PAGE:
Claire's eyebrows were transformed during a six-hour operation at the Crown Clinic in Manchester.

In the pictures of Claire taken before the procedure, her eyebrows, which were no more than a thin line of hair, are barely noticeable.

The practitioner drew an outline to indicate where he would extend her brows

The practitioner drew an outline to indicate where he would extend Claire's brows

The 'after' pictures – taken months after the operation when the new brows had fully grown in – show the brows restored closer to how they looked before over-plucking occurred.

Claire, 30, said she was thrilled with the results.

She said: 'This is big problem for thousand and thousands of women – especially for those around my age.

'It was very fashionable when I was a teenager to pluck your eyebrows – everyone was at it.

'I wanted to look like the celebrities at that time and, to have that look, you had to pluck your eyebrows.

'I carried on doing it over may years at home with tweezers and ended up permanently damaging my brows.

'A hair follicle only has a finite number of cycles of growth and if you pluck it too many times, you end up killing it off.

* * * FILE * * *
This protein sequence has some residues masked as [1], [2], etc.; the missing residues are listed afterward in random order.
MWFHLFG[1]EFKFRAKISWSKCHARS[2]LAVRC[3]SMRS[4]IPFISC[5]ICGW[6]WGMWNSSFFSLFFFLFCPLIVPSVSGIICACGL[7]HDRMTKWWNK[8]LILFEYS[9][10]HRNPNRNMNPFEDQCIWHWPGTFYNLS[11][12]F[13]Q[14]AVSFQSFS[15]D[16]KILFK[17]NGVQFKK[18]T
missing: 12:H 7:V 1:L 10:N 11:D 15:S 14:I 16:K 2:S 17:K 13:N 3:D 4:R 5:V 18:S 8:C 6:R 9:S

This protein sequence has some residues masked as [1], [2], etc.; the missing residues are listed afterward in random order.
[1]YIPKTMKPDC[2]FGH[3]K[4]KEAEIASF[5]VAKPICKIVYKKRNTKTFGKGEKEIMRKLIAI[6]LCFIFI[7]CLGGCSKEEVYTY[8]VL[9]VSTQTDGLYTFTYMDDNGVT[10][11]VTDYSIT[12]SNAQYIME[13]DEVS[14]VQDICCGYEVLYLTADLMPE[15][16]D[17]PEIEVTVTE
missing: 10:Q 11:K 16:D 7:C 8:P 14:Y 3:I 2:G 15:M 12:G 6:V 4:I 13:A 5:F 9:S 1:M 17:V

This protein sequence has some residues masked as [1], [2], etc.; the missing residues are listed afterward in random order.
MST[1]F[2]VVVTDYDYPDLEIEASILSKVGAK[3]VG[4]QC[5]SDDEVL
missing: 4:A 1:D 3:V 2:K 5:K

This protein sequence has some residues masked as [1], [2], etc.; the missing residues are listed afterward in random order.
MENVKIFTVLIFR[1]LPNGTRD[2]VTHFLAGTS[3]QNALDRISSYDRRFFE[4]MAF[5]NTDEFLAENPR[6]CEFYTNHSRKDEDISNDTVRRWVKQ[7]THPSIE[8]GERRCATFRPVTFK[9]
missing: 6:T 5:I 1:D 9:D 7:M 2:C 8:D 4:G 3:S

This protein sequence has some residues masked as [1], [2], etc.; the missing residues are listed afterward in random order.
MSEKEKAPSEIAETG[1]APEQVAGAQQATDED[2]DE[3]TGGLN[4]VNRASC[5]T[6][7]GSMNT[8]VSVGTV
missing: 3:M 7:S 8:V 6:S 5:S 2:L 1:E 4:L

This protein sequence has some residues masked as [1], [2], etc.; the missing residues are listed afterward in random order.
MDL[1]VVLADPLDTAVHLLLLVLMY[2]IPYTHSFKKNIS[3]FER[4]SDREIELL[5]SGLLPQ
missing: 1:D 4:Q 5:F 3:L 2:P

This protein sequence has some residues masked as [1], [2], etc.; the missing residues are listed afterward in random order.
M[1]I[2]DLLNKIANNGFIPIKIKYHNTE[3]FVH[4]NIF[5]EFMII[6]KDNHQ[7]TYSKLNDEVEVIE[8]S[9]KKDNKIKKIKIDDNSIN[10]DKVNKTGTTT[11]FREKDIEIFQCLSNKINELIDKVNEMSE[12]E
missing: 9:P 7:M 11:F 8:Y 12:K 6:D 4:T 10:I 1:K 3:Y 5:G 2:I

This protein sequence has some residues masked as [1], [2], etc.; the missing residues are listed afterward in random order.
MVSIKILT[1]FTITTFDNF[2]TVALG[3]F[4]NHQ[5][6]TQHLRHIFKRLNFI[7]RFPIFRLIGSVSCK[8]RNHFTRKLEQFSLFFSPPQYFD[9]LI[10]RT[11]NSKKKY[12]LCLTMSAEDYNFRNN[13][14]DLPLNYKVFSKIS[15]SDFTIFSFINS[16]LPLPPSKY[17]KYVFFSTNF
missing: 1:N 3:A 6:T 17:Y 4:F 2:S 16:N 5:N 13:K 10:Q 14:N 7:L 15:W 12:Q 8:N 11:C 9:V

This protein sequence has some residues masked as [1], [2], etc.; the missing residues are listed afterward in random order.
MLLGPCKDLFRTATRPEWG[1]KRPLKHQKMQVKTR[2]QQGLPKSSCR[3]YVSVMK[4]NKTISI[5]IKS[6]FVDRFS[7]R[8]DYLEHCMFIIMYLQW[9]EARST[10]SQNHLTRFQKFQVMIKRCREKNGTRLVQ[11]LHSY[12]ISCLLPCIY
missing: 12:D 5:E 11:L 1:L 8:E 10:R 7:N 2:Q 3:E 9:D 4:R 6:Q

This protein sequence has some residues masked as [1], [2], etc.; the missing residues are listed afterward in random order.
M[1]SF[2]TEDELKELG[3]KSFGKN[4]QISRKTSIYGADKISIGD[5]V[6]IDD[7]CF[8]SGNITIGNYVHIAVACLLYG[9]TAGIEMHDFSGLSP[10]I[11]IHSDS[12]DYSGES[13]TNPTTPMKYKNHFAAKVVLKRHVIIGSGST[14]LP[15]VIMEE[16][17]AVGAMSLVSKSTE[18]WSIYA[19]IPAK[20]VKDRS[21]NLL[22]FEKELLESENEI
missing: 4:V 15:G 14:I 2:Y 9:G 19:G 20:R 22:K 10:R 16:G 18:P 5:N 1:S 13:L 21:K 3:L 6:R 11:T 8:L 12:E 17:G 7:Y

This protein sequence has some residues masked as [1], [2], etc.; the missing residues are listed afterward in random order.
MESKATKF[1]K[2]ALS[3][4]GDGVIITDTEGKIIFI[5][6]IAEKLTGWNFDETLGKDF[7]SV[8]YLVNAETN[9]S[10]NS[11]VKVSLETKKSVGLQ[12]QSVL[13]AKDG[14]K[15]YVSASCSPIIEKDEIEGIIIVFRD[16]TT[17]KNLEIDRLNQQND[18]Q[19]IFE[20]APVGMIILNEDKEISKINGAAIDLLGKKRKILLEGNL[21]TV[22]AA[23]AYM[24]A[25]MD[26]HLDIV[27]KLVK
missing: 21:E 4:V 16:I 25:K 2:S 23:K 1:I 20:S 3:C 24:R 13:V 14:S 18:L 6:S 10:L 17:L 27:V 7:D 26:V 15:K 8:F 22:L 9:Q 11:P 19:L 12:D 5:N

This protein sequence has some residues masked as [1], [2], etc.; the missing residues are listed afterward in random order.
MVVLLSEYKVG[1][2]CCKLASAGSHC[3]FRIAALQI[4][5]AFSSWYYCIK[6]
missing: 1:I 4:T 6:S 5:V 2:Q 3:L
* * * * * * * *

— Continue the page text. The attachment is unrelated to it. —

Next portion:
'That is what happened with me.

'I didn't understand the harm I was doing to my eyebrows in my teens and I was horrified when I finally learnt the truth in my twenties.

'It badly affected my confidence. I didn't like people seeing me without make-up – I would be reluctant to open the door if I hadn't used my eyebrow pencil.

'And obviously it affected me with men. You don't want your boyfriend to see your real eyebrows.

'I realised I had brought this on myself and I was a little embarrassed to seek treatment. I thought the only people who had eyebrow transplants were people who suffered from alopecia.'

Restored: The brows are now full and defined - but because the follicles are taken from Claire's head, she must trim them more regularly - cutting them every two weeks

Restored: The brows are now full and defined – but because the follicles are taken from Claire's head, she must trim them more regularly – cutting them every two weeks